Making this site
Apologies in advance if this post goes on a little long and seems a bit self-indulgent – it is for my own personal benefit more than anything else, just so I have a record of exactly how I approached things and what I was trying to achieve, as no doubt I will have completely forgotten within a couple of weeks…
So the big thing the past year or so has been responsive web design, it has been pretty hard to get away from it. And it has opened up a whole new world of questions, issues and priorities which need to be addressed in order to successfully design for multiple devices. And I personally feel that to some extent, many responsive sites currently out there have compromised on the level of attention given to every design decision, at every viewport width. And the result is sites that are instantly recognisable as ‘responsive’, before you even resize your browser window.
And so what I was trying to do with this site was ultimately create a responsive design, which at first glance may not appear to obviously be a responsive design (to those of us who open and new site and bet with themselves whether or not it is responsive before resizing the browser window… Just me?).
By this I mean incorporating elements which might not frequently be seen in responsive sites, such as a fixed header navigation when at ‘desktop’ width, and mobile navigation more akin to a mobile website than responsive site, rather than simply creating an inline list of links. These aren’t groundbreaking things in themselves by any means at all, my goal was to use techniques such as these in tandem to create a decent user experience at all widths, not simply a desktop site that displays all elements at 100% width below 500px.
I was also keen to stick to as many best practices in terms of performance and scalability that I could, meaning a heavy reliance on CSS for presentation, and optimising the front-end code as much as possible.
It’s more than fair to say the best parts of the site are due to other developers’ hard work:
The site uses the HTML5 boilerplate, and makes plenty of use of the included frameworks (jQuery, Modernizr) and H5BP Ant build script.
The site is built on WordPress, which I like more every time I use it. Turning the static HTML/CSS/JS in to WordPress templates and migrating content literally took about 3% of the time I spent building the site.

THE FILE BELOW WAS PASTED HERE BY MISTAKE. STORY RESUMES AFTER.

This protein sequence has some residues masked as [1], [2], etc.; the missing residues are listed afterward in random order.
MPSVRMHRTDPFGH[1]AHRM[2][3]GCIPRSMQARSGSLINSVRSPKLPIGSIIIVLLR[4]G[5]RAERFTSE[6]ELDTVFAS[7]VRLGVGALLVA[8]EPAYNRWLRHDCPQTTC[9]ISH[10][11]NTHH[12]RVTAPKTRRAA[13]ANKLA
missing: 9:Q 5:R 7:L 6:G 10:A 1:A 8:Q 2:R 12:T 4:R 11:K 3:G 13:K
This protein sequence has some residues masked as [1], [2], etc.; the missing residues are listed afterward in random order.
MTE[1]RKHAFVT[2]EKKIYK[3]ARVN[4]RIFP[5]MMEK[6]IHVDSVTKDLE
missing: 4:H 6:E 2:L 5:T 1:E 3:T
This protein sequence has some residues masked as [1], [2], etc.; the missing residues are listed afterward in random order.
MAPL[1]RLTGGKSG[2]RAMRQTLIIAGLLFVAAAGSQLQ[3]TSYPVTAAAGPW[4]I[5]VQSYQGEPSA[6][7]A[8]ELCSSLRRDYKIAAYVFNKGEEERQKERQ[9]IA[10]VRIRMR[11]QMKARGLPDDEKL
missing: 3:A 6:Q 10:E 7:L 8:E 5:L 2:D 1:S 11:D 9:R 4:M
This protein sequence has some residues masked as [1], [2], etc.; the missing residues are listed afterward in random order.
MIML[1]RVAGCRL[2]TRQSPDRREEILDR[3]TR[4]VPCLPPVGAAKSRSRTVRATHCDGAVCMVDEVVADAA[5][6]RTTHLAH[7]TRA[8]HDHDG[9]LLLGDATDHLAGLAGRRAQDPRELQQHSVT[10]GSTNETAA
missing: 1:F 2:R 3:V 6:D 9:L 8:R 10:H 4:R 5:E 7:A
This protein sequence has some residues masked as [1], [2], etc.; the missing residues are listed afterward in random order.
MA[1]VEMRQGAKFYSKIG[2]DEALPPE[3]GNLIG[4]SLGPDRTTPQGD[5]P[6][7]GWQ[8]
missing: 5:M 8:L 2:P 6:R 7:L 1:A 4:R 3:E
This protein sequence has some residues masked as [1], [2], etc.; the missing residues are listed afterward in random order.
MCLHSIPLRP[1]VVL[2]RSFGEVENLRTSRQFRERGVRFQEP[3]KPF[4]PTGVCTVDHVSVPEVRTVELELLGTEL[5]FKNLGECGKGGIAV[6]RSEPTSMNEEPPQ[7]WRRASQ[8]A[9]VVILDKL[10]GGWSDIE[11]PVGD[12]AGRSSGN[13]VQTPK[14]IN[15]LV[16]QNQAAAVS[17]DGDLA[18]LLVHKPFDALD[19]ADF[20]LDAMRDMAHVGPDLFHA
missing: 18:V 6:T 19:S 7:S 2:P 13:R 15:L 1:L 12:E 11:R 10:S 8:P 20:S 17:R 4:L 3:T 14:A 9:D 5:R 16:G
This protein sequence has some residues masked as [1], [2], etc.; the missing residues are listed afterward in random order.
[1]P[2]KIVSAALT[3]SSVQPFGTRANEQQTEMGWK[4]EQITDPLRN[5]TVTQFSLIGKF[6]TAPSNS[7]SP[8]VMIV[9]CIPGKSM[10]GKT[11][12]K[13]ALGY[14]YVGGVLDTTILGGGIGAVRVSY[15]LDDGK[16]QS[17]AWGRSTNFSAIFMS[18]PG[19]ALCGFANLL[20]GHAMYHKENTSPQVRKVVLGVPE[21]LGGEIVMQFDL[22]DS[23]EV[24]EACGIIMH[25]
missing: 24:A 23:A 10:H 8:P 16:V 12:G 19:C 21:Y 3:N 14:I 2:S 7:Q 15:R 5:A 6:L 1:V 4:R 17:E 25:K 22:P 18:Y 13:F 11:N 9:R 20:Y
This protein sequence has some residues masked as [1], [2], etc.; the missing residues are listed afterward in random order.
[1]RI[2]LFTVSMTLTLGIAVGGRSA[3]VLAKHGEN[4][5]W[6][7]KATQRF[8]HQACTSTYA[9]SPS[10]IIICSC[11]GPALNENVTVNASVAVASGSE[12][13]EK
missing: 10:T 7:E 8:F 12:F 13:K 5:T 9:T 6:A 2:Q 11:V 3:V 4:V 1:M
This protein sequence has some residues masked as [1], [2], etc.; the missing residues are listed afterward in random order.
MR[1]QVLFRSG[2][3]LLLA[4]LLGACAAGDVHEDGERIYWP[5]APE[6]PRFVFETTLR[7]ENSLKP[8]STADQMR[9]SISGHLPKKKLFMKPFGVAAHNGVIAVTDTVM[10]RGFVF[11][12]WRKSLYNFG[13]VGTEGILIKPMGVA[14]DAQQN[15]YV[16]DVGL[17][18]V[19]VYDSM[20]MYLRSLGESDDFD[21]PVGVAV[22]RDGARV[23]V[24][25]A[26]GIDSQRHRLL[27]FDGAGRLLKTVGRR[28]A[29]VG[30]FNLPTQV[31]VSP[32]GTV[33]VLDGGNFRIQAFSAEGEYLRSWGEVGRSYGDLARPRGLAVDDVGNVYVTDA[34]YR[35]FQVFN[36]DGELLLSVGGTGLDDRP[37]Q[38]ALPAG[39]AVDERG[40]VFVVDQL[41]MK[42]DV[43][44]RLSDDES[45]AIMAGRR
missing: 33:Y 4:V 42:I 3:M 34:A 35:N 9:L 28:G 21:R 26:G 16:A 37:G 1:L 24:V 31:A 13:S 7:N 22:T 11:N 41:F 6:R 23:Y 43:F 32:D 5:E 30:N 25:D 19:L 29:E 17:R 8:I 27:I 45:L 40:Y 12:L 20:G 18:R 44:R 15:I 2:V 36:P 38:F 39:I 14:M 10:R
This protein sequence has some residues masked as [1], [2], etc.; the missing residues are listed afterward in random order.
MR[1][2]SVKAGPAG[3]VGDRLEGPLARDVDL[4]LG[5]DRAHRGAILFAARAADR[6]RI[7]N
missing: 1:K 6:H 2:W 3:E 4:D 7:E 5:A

Fonts are served through Typekit, background patterns are from Subtle Patterns. The icon font used is made from Pictos icons, hosted myself, and the icon set was actually put together using IcoMoon by Keyamoon, which is an incredibly useful font-building app.
The image slider on the homepage is thanks to Flexslider, which I seem to be using on every project at the moment. The slideshow which is displayed at tablet-y widths and below on each project page is powered by Photoswipe. The layout for the ‘snaps’ page is thanks to jQuery Masonry. The code syntax highlighting on blog posts uses Google Code Prettify.
The site is fully responsive: fluid layout, flexible media and media queries. Unfortunately I initially didn’t design it with Mobile First in mind – I thought I would be able to retrospectively adapt the CSS to be mobile-first but it turned out to be trickier than first anticipated, and so had to put that on hold, I may revisit this later at some point.
As mentioned earlier I tried to put a focus on performance and front-end optimisation – using CSS for presentation, and minimising HTTP requests where possible. This was done through combining, minifying and concatenating all JS and CSS, using a font for icons, using data URIs for background images where possible and reusing assets across the site.
I also tried to improve the user perceived load time by lazy-loading some assets, such as larger images and third party requests, such as the social media feeds on the homepage or sharing buttons in the projects/blog areas.
The W3 Total Cache WordPress plugin takes care of caching database objects and pages, and gzipping and adding expires headers to all site assets.
As far as desktop goes – unfortunately, older browsers don’t much like sites that extensively use CSS3, and so any browser that doesn’t like
box-shadow will not play nicely with this site… Basically, that means the site will either look fine (most ‘modern’ browsers), look fine but not have CSS3 transitions (IE9, old versions of ‘modern browsers’), or… will look like arse (IE8 and below). I did think about polyfilling the CSS holes, but in the end didn’t have time, perhaps I will revisit this in the future (I won’t).
I haven’t had time to do a great deal of multi-device testing, but I know the site works fine on iPhone 3GS+, iPad 1+, Android 3.2+ and Opera Mini on iPhone.
So that’s it
This is my first personal website, and so I wanted it to be good, use cutting-edge techniques, and be something I can be proud of. But ultimately, the speed things move with the web, I anticipate that it will be completely outdated in no time, so I hope I get the time and motivation to do it again in the not so distant future.
Hello, Neat post. There is an issue with your site in web explorer, might test this? IE still is the marketplace chief and a huge component of people will pass over your wonderful writing because of this problem.